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Glucocorticoids are essential in treating many disorders and they are widely used in spite of their negative impact on the skeletal system. As bisphosphonates reduce bone resorption through their action on osteoclasts, they play an important role in management of glucocorticoid-induced osteoporosis. Unlike other bisphosphonates, zoledronic acid is given by intravenous infusion and it has a potential advantage of increasing the compliance and adherence of patients when it is given 5 mg once a year. However, this treatment modality seems to be associated with more adverse events than oral administrations, and further studies with longer follow-up periods must be conducted to determine the safety and cost-effectiveness of long-term treatment with zoledronic acid.
Glucocorticoids (GCs) are steroidal stress hormones which have many different Biological functions.1,2 Through binding to GC receptors, they exert most of their effects, such as regulating tissue differentiation during development, controlling intermediary metabolism and coordinating the adjustment of physiological processes in response to stress.3–5 Because of these effects, synthetic GCs have been developed which are widely used in the treatment of allergic, inflammatory, lymphoproliferative disorders, and autoimmune diseases.6–10 However, such a treatment is not without shortcomings: GCs exert a negative impact on the skeletal system as they result in a rapid, early phase of bone loss which is followed by a more chronic and progressive phase due to excessive bone resorption, in which finally the bone mass declines because of impaired bone formation.11 The administration of GCs is the most frequent secondary cause of osteoporosis and it has been demonstrated that more than one third of individuals treated with GCs for 5 to 10 years will have an osteoporotic fracture.12,13
The purpose of this review is to discuss the pathophysiology of glucocorticoid-induced osteoporosis (GIO) and the efficacy and safety of zoledronic acid in the treatment of this disorder.
Although it is estimated that, 30%–50% of patients using long-term GCs experience relevant bone loss, the exact prevalence of GIO is still unknown.14,15 The pathophysiology of GIO is complicated, as GCs may exert their effects on the skeletal system in many ways. In the beginning GCs cause an increase in bone resorption, however the most important effect of GCs is their action in decreasing bone formation by decreasing osteoblast proliferation and inhibiting osteoblasts from producing new bone.16,17 In addition, osteocyte apoptosis can be detected in GIO, which results in microarchitectural deterioration, as these cells are considered to determine bone strength independent of bone mineral density (BMD).18 On the other hand, GCs also have systemic effects on bone metabolism as they have a negative effect on calcium homeostasis by decreasing absorption of calcium from the intestine and increasing calcium loss in the urine, as a result of defective vitamin D metabolism. This leads to secondary hyperparathyroidism, which results in increased bone resorption. 15,16 Moreover, GCs affect bone metabolism indirectly by reducing levels of sex hormones as a result of suppressed pituitary gonadotrophin secretion.16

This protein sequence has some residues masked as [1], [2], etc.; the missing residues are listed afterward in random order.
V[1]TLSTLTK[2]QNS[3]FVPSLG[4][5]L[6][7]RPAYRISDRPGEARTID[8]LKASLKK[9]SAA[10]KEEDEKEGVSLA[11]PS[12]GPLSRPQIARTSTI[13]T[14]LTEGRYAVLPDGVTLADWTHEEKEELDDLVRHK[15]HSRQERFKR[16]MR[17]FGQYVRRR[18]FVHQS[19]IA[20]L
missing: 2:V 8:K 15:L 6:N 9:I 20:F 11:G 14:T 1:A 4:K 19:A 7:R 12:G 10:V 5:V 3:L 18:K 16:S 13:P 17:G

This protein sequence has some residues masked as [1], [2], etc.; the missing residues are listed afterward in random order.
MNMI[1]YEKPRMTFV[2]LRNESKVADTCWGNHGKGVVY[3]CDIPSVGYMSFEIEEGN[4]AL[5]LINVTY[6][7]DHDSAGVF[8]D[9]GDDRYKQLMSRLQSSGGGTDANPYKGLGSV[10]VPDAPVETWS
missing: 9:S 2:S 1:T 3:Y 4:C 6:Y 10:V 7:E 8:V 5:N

As GIO is an important problem due to the increased risk of fracture, preventive measures are suggested in order to stabilize or increase the BMD in such patients, and consequently reduce the risk of fracture. It has been demonstrated that regular BMD assessment, and management of osteoporosis is suboptimal in patients using long-term GCs, despite the fact that screening and treatment rates have increased in recent years.19 In an attempt to increase the rates of screening and treatment of osteoporosis in long-term GC users, Curtis et al employed an online continuing medical education program for physicians who prescribed long-term GC therapy.20 Although the final results of this study revealed that the education provided did not yield any advantage when compared to the control group, a greater amount of education may be beneficial and the mode of education may affect the outcome.
Calcium and vitamin D supplementation, increasing BMD, and preventing high cortisol levels, are the main strategies in treating GIO. Moreover, numerous clinical trials have now demonstrated that bisphosphonates are highly effective at limiting bone loss in patients with GIO.21 Furthermore, in GC-treated patients at high risk of fracture, bisphosphonate therapy has proved to be cost-effective.22 Thus, nowadays bisphosphonates are considered to be the gold standard for the prevention and treatment of GIO, along with sufficient intakes of calcium and vitamin D as they increase BMD, and reduce vertebral fracture risk in patients beginning or continuing GC treatment.23–28 The nitrogen-containing bisphosphonates act by inhibiting farnesyl diphosphate (FPP) synthase, a key enzyme of the mevalonate pathway, which is critical to the production of cholesterol, other sterols, and isoprenoid lipids. The inhibition of osteoclasts by the nitrogen-containing bisphosphonates is very likely mediated by their action on the FPP synthase, which leads to protracted apoptosis of these giant cells.29,30
Although daily oral bisphosphonate therapy with alendronate or risedronate is effective for treatment of GIO, compliance and adherence with daily and weekly therapy has been shown to be suboptimal.31–35 This finding is important, as an association between poor adherence and increased fracture risk has been demonstrated in women with postmenopausal osteoporosis who were treated with oral bisphosphonate.36 Therefore, studies were conducted in order to search for an alternative treatment regime which would increase the compliance and adherence of patients with GIO.37
Like other bisphosphonates, zoledronic acid binds to the calcium phosphate bone mineral hydroxyapatite, predominantly localizing at regions of high bone turnover.38,39 Additionally, the affinity of zoledronic acid for hydroxyapatite was shown to be higher than that of other bisphosphonates in an in vitro study.38 In osteoporosis, zoledronic acid inhibits osteoclast-mediated resorption, therefore reducing bone turnover.
Zoledronic acid, which is available as an intravenous formulation, is approved for the treatment of osteoporosis in postmenopausal women and, more recently, in men at increased risk of fracture, and in patients in Europe with a recent low-trauma hip fracture.40 Intravenous zoledronic acid 5 mg, administered via infusion, is the first once-yearly treatment approved for these indications.41–44